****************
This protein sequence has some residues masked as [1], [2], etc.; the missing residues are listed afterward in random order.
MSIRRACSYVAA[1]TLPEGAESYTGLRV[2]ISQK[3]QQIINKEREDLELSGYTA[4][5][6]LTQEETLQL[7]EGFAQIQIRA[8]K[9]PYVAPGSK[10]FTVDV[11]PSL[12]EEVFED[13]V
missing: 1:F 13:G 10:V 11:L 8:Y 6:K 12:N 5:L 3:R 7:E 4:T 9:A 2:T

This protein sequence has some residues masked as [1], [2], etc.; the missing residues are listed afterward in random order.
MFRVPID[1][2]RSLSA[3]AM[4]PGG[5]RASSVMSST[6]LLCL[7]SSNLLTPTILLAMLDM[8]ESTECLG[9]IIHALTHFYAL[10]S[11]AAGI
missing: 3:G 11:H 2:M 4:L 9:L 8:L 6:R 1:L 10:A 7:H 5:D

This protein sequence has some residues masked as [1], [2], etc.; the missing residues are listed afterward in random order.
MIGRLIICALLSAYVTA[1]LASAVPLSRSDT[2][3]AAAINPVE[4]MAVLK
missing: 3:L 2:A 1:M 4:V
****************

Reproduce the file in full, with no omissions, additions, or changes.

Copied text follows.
This protein sequence has some residues masked as [1], [2], etc.; the missing residues are listed afterward in random order.
MSIRRACSYVAA[1]TLPEGAESYTGLRV[2]ISQK[3]QQIINKEREDLELSGYTA[4][5][6]LTQEETLQL[7]EGFAQIQIRA[8]K[9]PYVAPGSK[10]FTVDV[11]PSL[12]EEVFED[13]V
missing: 1:F 13:G 10:V 11:L 8:Y 6:K 12:N 5:L 3:R 7:E 4:T 9:A 2:T

This protein sequence has some residues masked as [1], [2], etc.; the missing residues are listed afterward in random order.
MFRVPID[1][2]RSLSA[3]AM[4]PGG[5]RASSVMSST[6]LLCL[7]SSNLLTPTILLAMLDM[8]ESTECLG[9]IIHALTHFYAL[10]S[11]AAGI
missing: 3:G 11:H 2:M 4:L 9:L 8:L 6:R 1:L 10:A 7:H 5:D

This protein sequence has some residues masked as [1], [2], etc.; the missing residues are listed afterward in random order.
MIGRLIICALLSAYVTA[1]LASAVPLSRSDT[2][3]AAAINPVE[4]MAVLK
missing: 3:L 2:A 1:M 4:V